Jane Fox Hipple

Jane Fox Hipple (b. 1981, Springfield, PA) lives and works in New Jersey. Most recently her works have been presented by the MOUNTAIN Brooklyn, NY, Atlanta Contemporary Art Center, The Fuel and Lumber Company in Birmingham, AL and by SpeciesATL at Bodega Gallery, New York, NY.  Solo exhibitions of her work have been held at DODGEgallery New York, NY (2011/12/13), COOP Gallery Nashville, TN (2013), and Artspace Raleigh, NC (2014). Her work has been included in numerous other exhibitions through the US including, LMP Projects Denver, CO, Saltworks, Atlanta, GA, Sardine Brooklyn, NY, Samson Boston, MA and Rebekah Templeton Contemoporary Art, Philadelphia, PA. She has participated in residency programs at Ragdale Foundation (2011), Skowhegan School of Painting & Sculpture, and the Vermont Studio Center (2007). She has an MFA from Tulane University (2008) and BFA from Washington University in St. Louis (2004). Her work has been reviewed by Artforum, Artforum.com, Burnaway, Whitehot Magazine, New American Paintings, and Two Coats of Paint. 

STATEMENT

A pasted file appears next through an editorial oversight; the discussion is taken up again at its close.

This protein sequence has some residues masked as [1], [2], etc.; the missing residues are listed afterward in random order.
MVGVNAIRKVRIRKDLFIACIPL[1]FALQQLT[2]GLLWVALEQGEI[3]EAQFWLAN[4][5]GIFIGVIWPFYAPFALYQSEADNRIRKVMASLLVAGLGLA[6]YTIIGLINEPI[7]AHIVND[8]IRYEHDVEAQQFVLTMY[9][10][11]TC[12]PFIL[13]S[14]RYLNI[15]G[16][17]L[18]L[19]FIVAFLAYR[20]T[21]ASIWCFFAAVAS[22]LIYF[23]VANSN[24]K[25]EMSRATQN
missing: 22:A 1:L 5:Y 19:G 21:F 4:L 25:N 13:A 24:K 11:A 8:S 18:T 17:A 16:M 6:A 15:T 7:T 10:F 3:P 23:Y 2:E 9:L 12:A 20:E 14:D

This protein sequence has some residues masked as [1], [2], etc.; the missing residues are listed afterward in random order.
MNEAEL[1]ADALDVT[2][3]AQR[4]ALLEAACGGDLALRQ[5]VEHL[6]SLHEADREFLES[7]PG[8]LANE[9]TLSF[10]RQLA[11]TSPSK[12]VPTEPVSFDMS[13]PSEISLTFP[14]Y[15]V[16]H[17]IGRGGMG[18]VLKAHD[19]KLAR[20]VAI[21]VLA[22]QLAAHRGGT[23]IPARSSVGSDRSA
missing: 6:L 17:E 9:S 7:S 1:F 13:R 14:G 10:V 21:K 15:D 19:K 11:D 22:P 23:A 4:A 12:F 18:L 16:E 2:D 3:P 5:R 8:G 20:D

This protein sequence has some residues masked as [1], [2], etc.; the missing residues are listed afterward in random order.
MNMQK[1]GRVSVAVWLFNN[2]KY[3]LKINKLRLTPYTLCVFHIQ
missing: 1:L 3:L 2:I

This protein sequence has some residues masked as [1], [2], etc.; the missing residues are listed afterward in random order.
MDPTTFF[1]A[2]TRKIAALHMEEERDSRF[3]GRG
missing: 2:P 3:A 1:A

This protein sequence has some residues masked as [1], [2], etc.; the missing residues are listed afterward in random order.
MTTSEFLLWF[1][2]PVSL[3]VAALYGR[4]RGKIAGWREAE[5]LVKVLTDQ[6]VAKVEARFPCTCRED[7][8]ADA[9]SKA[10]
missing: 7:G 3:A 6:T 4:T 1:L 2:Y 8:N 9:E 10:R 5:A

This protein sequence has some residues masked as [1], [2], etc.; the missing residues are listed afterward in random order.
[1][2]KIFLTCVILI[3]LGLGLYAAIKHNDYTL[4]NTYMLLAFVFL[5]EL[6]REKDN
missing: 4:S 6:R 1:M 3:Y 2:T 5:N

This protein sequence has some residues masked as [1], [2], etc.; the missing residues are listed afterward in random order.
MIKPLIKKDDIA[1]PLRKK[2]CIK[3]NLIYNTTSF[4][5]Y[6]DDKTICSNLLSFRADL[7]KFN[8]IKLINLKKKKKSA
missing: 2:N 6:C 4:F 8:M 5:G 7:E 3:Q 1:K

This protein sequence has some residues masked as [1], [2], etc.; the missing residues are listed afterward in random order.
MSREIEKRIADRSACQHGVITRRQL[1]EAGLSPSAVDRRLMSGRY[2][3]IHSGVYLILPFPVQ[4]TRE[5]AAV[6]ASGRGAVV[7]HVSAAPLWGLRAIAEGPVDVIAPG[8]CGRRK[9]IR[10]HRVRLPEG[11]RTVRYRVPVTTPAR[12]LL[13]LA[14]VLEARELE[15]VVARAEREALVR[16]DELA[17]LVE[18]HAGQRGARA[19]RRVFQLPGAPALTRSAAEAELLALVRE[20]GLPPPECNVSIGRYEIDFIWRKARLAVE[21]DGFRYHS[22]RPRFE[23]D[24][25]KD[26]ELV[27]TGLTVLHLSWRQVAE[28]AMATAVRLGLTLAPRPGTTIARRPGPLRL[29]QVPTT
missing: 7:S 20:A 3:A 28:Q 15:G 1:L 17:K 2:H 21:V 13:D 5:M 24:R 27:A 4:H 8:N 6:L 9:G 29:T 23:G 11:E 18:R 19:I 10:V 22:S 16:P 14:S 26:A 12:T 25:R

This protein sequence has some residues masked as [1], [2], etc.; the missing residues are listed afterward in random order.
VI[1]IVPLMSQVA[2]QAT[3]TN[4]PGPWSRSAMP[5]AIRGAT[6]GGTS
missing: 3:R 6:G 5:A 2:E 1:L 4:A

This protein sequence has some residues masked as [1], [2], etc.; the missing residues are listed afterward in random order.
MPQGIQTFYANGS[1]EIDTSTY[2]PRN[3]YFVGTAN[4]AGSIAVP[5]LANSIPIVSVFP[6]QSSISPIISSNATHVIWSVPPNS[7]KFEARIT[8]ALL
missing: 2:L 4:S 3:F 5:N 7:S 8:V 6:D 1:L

I collect personal artifacts that have a vulnerable, corporeal presence for my mixed media assemblages. The objects I collect fall into two categories: those that once heldor covered a human body (an infant’s receiving blanket, an old bath towel, clothing, a dismantled chair) and those that possess a figurative quality all their own. These materials intervene in what otherwise appear to be exercises in contemporary abstract painting. Some objects retain a trace of the original human touch or utilitarian function, whereas others are so smeared with paint, dirt and hair that their origin is maskedduring the creative process. All are pushed in the direction of bodily mimesis through considered assemblage, the creationof orifice-like holes and phallic protrusions, andby layering and staining with fleshy-colored paint.